The Bartholin glands — also called the greater vestibular glands — are a pair of glands, one on each side of the vagina. They secrete a fluid that lubricates the vagina.

It is not uncommon for a duct (opening) from the gland to get blocked, causing fluid to build up in the gland, which results in swelling.

This fluid buildup and swelling is referred to as a Bartholin cyst and typically occurs on one side of the vagina. Sometimes, the fluid becomes infected.

A small, uninfected Bartholin cyst — also referred to as Bartholin abscess — might go unnoticed. If it grows, you might feel a lump near the vaginal opening.

A Bartholin cyst is commonly painless, however some people may experience some tenderness in the area.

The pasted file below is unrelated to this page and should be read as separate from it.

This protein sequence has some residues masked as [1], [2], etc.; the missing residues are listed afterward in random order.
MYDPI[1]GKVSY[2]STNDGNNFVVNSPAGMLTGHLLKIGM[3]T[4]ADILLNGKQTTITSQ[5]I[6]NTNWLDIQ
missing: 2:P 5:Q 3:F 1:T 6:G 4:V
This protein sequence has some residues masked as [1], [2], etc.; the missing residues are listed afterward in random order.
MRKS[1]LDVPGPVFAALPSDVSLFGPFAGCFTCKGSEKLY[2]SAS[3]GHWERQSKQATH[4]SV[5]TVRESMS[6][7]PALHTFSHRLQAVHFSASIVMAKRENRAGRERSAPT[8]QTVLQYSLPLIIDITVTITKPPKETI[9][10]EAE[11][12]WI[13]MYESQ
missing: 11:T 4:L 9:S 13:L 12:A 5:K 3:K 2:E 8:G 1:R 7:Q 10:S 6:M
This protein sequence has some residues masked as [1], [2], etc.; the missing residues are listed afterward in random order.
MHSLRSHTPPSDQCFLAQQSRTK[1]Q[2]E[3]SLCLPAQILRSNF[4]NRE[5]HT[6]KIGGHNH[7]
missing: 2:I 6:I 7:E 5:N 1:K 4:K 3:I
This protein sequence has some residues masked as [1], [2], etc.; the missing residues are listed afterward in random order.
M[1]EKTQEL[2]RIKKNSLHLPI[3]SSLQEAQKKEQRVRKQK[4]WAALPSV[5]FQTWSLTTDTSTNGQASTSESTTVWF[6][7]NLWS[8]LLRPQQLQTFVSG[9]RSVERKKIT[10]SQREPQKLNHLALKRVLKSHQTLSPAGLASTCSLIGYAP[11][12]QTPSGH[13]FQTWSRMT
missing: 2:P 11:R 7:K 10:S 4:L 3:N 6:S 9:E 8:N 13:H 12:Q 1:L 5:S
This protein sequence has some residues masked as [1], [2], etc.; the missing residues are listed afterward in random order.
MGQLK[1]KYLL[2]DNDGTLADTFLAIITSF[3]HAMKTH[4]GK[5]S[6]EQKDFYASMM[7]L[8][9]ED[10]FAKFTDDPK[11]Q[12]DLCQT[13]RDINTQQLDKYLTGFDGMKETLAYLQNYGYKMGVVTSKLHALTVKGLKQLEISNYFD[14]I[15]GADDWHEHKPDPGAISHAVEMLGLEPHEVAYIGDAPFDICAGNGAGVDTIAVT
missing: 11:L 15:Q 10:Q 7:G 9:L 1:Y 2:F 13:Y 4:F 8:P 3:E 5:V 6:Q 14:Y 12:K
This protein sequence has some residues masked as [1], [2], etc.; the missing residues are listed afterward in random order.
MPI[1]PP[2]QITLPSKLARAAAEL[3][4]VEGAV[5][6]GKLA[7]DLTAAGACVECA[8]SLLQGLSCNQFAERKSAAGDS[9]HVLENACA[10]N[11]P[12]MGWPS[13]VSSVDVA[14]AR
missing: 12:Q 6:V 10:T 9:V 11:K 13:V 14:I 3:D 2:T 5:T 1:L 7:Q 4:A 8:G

If your vaginal cyst becomes infected, your symptoms might include:

  • Soaking in a few inches of warm water — either in a tub or sitz bath — four times a day for a few days may resolve even an infected Bartholin cyst.
  • Taking over-the-counter painkillers, such as naproxen (Aleve, Naprosyn), acetaminophen (Tylenol), or ibuprofen (Advil, Motrin), may help with discomfort.

Make an appointment to see your doctor about a painful lump in your vagina if:

  • The vaginal pain is severe.
  • You have a fever higher than 100℉.
  • Three days of home care — such as soaking — does not improve the condition.
  • You are over 40 years old or postmenopausal. In this case, your doctor might recommend a biopsy to check on the possibility, although rare, of cancer.

Your doctor might refer you to a gynecologist.

Your doctor may suggest you start with home treatment. If your cyst is infected, however, they may recommend:

  • a small incision followed by up to six weeks of drainage, possibly with a catheter
  • antibiotics to fight bacteria
  • surgical removal of the gland, in rare cases

A Bartholin cyst can often be effectively treated at home. If it doesn’t respond to home treatment or appears to be infected, you should see your doctor. In most cases treatment is simple and effective.